In my (imaginary) American version of Russian Acmeism (the St. Petersburg poetry group of roughly 100 yrs ago), there are certain basic AA ABCs :

1. Making poetry is a free & independent activity, capable of constructing its own means & ends, with its own inherent value & meaning - something to cherish & enjoy, aside from any spiritual, religious, political, ideological or economic usefulness that others may demand or ascribe to it.

2. Yet AA "autonomy" differs from standard-brand Modern & Postmodern orientations, in that AA's independence is not dependent on revolt. There is no violent severing of the bonds of ordinary life, history, or culture in general. In other words, the freedom of a poem is not dependent on either a private (hermetic) language (a symbolic code) or upon verbal or logical incoherence of any kind.

3. To put this another way : in art & poetry, acts of free exchange, of sharing, are of the essence. But how does one share the unintelligible? One doesn't. The AA has a certain faith (or hope) in the ground of culture, no matter how storm-beaten & humanly corrupt & problematic & crisis-ridden. We are intelligent & intelligible beings; nature is fundamentally intelligible, if mysterious; poems want to participate in this circus of meaning.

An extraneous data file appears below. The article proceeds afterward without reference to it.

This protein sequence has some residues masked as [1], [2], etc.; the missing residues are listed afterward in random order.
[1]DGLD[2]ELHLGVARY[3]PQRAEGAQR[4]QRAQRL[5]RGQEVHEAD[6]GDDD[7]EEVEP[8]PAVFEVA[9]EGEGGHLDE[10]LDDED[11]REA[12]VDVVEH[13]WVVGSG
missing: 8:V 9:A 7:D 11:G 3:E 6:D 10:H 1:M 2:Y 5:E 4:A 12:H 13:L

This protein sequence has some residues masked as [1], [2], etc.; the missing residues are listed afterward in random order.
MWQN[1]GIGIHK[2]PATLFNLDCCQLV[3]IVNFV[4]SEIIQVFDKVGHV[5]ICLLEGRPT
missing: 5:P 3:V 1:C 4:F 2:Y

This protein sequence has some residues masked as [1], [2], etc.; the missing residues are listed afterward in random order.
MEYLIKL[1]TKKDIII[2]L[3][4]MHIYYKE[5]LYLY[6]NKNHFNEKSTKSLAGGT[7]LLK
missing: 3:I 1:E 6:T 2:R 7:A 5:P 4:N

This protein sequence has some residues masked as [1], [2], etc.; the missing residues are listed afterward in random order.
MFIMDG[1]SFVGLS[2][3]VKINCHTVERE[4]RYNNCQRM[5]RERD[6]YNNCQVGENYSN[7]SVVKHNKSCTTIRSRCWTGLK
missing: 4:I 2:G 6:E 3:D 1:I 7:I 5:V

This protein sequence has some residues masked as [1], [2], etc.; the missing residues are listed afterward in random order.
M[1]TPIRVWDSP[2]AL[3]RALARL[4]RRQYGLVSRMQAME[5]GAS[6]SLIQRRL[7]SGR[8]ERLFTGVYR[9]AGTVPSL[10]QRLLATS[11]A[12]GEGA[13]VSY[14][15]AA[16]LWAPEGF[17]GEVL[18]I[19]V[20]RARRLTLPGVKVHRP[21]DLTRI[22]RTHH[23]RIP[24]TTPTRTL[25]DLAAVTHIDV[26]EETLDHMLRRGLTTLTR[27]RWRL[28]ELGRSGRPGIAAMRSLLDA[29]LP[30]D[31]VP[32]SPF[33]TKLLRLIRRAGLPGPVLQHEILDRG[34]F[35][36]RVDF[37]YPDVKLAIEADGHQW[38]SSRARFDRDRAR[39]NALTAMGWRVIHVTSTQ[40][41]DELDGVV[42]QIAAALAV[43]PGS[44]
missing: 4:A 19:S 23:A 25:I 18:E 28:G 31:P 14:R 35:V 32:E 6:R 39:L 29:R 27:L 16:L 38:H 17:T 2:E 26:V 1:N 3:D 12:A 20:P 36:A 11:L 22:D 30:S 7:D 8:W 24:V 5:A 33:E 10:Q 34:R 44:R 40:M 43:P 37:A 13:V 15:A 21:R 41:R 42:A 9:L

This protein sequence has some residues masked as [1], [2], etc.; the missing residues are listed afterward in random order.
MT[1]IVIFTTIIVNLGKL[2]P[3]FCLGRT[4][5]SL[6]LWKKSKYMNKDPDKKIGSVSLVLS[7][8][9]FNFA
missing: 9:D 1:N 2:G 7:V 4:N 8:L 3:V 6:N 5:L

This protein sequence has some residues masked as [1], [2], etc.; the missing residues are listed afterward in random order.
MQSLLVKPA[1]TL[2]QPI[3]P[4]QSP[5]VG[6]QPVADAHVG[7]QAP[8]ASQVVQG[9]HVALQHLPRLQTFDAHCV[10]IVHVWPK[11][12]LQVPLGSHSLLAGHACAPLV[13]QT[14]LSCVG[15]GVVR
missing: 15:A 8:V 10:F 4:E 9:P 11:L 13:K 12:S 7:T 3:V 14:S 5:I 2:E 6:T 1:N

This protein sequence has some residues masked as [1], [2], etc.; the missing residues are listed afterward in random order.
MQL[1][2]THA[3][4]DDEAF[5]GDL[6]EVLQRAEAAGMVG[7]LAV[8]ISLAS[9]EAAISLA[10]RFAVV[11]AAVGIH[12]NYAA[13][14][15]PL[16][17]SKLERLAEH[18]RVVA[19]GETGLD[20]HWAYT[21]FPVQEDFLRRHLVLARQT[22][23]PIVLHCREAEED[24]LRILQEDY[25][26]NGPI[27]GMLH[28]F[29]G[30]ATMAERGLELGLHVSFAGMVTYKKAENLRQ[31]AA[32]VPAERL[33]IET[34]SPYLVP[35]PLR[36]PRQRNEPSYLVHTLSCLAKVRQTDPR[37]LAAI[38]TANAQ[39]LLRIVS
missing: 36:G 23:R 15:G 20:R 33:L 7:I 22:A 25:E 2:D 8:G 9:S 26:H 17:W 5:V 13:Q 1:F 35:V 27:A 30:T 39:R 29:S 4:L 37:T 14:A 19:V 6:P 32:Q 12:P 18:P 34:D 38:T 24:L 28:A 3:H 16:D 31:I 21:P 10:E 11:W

4. In terms of aesthetics (let's say), the art work is a kind of thing, a quiddity, a distinct whole, distinct from everything else. We enjoy wholeness; we enjoy exploring the distinctness of things, their difference. Poetry is the art of the word. "The word as such," as the old Russian Acmeists used to say. Words themselves - the material of poetry - also exhibit wholeness, as well as sociability (as they join in the carnival of speech, grammar, sentences, style). The AA treats the wholeness of the poetic material with kindness & respect & care. Words are not torn violently from their milieu - at least not without some intelligible (if cryptic) purpose. Rather the AA poet seeks the elegance of the mot juste, & the rightness of the accurate statement. For the world as we know it deserves no less; and we know no other world. The unknowable remains, as Gumilev (the Russian Acmeist) says, what it is (unknown).

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